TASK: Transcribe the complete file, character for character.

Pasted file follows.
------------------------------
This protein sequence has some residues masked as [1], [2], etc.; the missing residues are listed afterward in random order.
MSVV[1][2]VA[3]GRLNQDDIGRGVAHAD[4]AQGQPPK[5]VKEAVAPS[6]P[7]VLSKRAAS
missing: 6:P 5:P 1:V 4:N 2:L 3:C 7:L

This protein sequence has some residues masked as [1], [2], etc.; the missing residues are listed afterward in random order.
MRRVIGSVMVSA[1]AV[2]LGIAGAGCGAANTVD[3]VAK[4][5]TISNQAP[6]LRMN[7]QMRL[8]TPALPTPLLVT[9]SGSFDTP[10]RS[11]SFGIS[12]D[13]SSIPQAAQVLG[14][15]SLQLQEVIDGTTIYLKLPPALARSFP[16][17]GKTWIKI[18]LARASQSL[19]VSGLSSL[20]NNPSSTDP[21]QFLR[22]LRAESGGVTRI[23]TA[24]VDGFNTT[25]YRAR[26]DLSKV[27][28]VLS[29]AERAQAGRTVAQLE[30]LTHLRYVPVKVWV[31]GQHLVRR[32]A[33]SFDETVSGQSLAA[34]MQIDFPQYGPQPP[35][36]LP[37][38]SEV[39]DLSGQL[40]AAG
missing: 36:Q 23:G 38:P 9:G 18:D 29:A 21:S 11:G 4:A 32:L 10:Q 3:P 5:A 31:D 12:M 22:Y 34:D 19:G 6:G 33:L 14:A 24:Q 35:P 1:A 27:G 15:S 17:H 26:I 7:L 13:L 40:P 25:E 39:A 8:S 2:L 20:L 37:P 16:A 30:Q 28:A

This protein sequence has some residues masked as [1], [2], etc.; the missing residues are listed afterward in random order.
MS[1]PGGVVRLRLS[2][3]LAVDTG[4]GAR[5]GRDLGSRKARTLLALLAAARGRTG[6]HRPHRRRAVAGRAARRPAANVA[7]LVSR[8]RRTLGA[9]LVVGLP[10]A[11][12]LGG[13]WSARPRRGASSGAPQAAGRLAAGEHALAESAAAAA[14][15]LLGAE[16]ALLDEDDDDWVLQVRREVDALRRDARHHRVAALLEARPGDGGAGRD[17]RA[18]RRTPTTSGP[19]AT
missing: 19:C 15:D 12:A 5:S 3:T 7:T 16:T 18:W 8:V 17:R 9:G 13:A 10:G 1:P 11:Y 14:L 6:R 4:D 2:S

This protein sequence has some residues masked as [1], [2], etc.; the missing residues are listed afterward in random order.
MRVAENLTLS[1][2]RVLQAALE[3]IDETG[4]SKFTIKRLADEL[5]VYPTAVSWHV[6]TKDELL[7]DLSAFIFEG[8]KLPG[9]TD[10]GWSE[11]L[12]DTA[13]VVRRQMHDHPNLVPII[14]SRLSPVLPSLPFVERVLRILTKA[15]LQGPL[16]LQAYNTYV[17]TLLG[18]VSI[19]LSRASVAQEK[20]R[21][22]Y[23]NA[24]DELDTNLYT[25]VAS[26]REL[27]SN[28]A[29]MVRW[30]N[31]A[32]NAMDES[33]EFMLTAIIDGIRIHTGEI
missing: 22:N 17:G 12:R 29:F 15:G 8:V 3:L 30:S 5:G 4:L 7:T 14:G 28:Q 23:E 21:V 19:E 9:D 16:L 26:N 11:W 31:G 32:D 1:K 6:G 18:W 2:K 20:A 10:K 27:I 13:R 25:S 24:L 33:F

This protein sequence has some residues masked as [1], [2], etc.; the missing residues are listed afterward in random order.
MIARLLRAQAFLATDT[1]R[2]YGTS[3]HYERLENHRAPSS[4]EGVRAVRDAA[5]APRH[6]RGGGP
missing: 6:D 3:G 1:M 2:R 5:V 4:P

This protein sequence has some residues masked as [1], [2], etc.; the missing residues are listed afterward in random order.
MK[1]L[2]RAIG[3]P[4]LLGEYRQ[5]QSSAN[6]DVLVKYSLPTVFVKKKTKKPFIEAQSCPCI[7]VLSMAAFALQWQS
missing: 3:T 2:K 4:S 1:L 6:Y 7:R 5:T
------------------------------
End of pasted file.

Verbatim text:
This protein sequence has some residues masked as [1], [2], etc.; the missing residues are listed afterward in random order.
MSVV[1][2]VA[3]GRLNQDDIGRGVAHAD[4]AQGQPPK[5]VKEAVAPS[6]P[7]VLSKRAAS
missing: 6:P 5:P 1:V 4:N 2:L 3:C 7:L

This protein sequence has some residues masked as [1], [2], etc.; the missing residues are listed afterward in random order.
MRRVIGSVMVSA[1]AV[2]LGIAGAGCGAANTVD[3]VAK[4][5]TISNQAP[6]LRMN[7]QMRL[8]TPALPTPLLVT[9]SGSFDTP[10]RS[11]SFGIS[12]D[13]SSIPQAAQVLG[14][15]SLQLQEVIDGTTIYLKLPPALARSFP[16][17]GKTWIKI[18]LARASQSL[19]VSGLSSL[20]NNPSSTDP[21]QFLR[22]LRAESGGVTRI[23]TA[24]VDGFNTT[25]YRAR[26]DLSKV[27][28]VLS[29]AERAQAGRTVAQLE[30]LTHLRYVPVKVWV[31]GQHLVRR[32]A[33]SFDETVSGQSLAA[34]MQIDFPQYGPQPP[35][36]LP[37][38]SEV[39]DLSGQL[40]AAG
missing: 36:Q 23:G 38:P 9:G 18:D 29:A 21:S 11:G 4:A 32:L 10:Q 3:P 5:A 31:D 12:M 22:Y 34:D 19:G 6:G 33:L 14:A 24:Q 35:P 1:A 27:G 15:S 17:H 26:I 7:L 13:L 40:P 25:E 39:A 8:S 2:L 20:L 37:P 16:A 30:Q 28:A

This protein sequence has some residues masked as [1], [2], etc.; the missing residues are listed afterward in random order.
MS[1]PGGVVRLRLS[2][3]LAVDTG[4]GAR[5]GRDLGSRKARTLLALLAAARGRTG[6]HRPHRRRAVAGRAARRPAANVA[7]LVSR[8]RRTLGA[9]LVVGLP[10]A[11][12]LGG[13]WSARPRRGASSGAPQAAGRLAAGEHALAESAAAAA[14][15]LLGAE[16]ALLDEDDDDWVLQVRREVDALRRDARHHRVAALLEARPGDGGAGRD[17]RA[18]RRTPTTSGP[19]AT
missing: 19:C 15:D 12:A 5:S 3:T 7:T 16:T 18:W 8:V 17:R 9:G 13:A 10:G 1:P 11:Y 14:L 6:R 4:D 2:S

This protein sequence has some residues masked as [1], [2], etc.; the missing residues are listed afterward in random order.
MRVAENLTLS[1][2]RVLQAALE[3]IDETG[4]SKFTIKRLADEL[5]VYPTAVSWHV[6]TKDELL[7]DLSAFIFEG[8]KLPG[9]TD[10]GWSE[11]L[12]DTA[13]VVRRQMHDHPNLVPII[14]SRLSPVLPSLPFVERVLRILTKA[15]LQGPL[16]LQAYNTYV[17]TLLG[18]VSI[19]LSRASVAQEK[20]R[21][22]Y[23]NA[24]DELDTNLYT[25]VAS[26]REL[27]SN[28]A[29]MVRW[30]N[31]A[32]NAMDES[33]EFMLTAIIDGIRIHTGEI
missing: 22:N 17:G 12:R 29:F 15:G 8:V 3:L 30:S 5:G 4:L 7:T 14:G 28:Q 23:E 21:V 19:E 9:D 16:L 26:N 11:W 31:G 32:D 1:K 6:G 18:W 2:K 20:A 10:K 27:I 13:R 25:S 24:L 33:F

This protein sequence has some residues masked as [1], [2], etc.; the missing residues are listed afterward in random order.
MIARLLRAQAFLATDT[1]R[2]YGTS[3]HYERLENHRAPSS[4]EGVRAVRDAA[5]APRH[6]RGGGP
missing: 6:D 3:G 1:M 2:R 5:V 4:P

This protein sequence has some residues masked as [1], [2], etc.; the missing residues are listed afterward in random order.
MK[1]L[2]RAIG[3]P[4]LLGEYRQ[5]QSSAN[6]DVLVKYSLPTVFVKKKTKKPFIEAQSCPCI[7]VLSMAAFALQWQS
missing: 3:T 2:K 4:S 1:L 6:Y 7:R 5:T